The long-awaited NHS Test and Trace Covid-19 app has finally arrived and although the technology is not a “silver bullet” in the fight against the pandemic, it is at least a positive step to aid contact tracing efforts.
For it to work it will need at least seven million people to download and use it but already it’s clear not everyone is on board.
Social media is currently awash with people voicing concerns and refusing to download the app because they’re concerned about their data and privacy...
I will never do so and I strongly encourage others not to. I do not trust the government to store my data securely. I do not trust the government not to use it for other purposes.— Francis Hoar (@Francis_Hoar) September 24, 2020
I do not trust the government. https://t.co/bSVbDl7YV2
Feel free to believe that you have say over what access you give it... But in reality, it has access to your camera, your mic, your emails and texts and all your online activity. This is dark stuff. https://t.co/xnX5luijqC— Dante Harker (@DanteHarker) September 24, 2020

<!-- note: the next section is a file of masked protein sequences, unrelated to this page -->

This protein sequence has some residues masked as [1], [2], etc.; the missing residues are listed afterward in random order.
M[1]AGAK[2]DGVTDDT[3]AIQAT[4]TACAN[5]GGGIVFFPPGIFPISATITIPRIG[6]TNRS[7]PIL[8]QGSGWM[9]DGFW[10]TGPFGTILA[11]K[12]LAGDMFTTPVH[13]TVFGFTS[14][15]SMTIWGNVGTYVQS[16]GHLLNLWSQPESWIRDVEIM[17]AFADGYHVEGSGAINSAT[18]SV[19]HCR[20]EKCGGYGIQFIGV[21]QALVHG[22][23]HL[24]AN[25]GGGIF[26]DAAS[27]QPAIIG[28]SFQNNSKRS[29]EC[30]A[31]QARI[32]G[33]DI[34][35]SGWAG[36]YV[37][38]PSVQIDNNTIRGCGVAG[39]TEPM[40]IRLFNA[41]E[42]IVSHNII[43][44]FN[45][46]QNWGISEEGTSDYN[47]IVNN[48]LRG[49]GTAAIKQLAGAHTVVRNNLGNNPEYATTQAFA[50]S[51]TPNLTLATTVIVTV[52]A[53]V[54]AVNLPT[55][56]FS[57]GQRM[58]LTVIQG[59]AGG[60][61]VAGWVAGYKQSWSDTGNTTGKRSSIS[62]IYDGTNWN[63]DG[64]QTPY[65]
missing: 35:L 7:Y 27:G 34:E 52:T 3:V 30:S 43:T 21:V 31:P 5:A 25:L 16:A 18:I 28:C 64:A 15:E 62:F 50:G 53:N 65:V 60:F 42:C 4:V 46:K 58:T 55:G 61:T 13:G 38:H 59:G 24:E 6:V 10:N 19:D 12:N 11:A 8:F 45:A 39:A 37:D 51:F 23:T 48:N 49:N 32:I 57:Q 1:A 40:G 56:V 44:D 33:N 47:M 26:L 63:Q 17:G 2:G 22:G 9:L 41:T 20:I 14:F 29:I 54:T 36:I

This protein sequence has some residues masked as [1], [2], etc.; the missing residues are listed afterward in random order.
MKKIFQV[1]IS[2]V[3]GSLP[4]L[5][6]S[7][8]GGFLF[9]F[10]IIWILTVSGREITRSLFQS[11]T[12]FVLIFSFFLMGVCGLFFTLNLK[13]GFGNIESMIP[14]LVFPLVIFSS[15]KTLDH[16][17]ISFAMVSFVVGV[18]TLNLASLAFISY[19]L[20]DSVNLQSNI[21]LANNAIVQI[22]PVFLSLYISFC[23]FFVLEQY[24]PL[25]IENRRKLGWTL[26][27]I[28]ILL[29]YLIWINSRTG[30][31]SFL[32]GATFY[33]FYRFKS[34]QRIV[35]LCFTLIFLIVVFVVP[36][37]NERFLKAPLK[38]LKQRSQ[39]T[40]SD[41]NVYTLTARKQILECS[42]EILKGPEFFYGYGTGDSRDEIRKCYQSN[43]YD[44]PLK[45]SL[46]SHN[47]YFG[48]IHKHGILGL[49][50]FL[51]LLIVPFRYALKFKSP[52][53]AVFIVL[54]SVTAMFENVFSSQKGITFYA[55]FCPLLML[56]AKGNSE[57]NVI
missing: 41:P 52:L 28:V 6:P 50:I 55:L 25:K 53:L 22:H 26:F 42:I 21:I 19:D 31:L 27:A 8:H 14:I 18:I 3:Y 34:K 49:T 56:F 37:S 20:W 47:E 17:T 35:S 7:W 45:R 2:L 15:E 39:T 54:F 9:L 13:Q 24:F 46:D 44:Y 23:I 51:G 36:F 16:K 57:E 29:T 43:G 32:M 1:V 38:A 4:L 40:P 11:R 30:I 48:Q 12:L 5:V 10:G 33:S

I've decided against downloading the #NHSCOVID19app— Nick 🇬🇧 (@OhMyDaleys1) September 24, 2020
I just don't trust it to keep my data safe 💁
Of course the irony of this is, those very same people have signed away for more personal information in order to be able to make those comments in the first place.
If you set up the most minimal anonymous account on Twitter, you still need to provide an email and, if you’re using on a phone, grant access to your mobile data.
The new #NHSCOVID19app, now available in England and Wales, is the fastest way of knowing when you’re at risk from coronavirus.— NHS (@NHSuk) September 24, 2020
Download now from:
➡️ Google Play Store: https://t.co/sivYOhAkH3
➡️ Apple App Store: https://t.co/EnHDdr5mtg
Find out more: https://t.co/NkCmy6UWyvpic.twitter.com/rPluYnpBSX
Facebook and Instagram typically require far more, not to mention that many users willingly post photos and...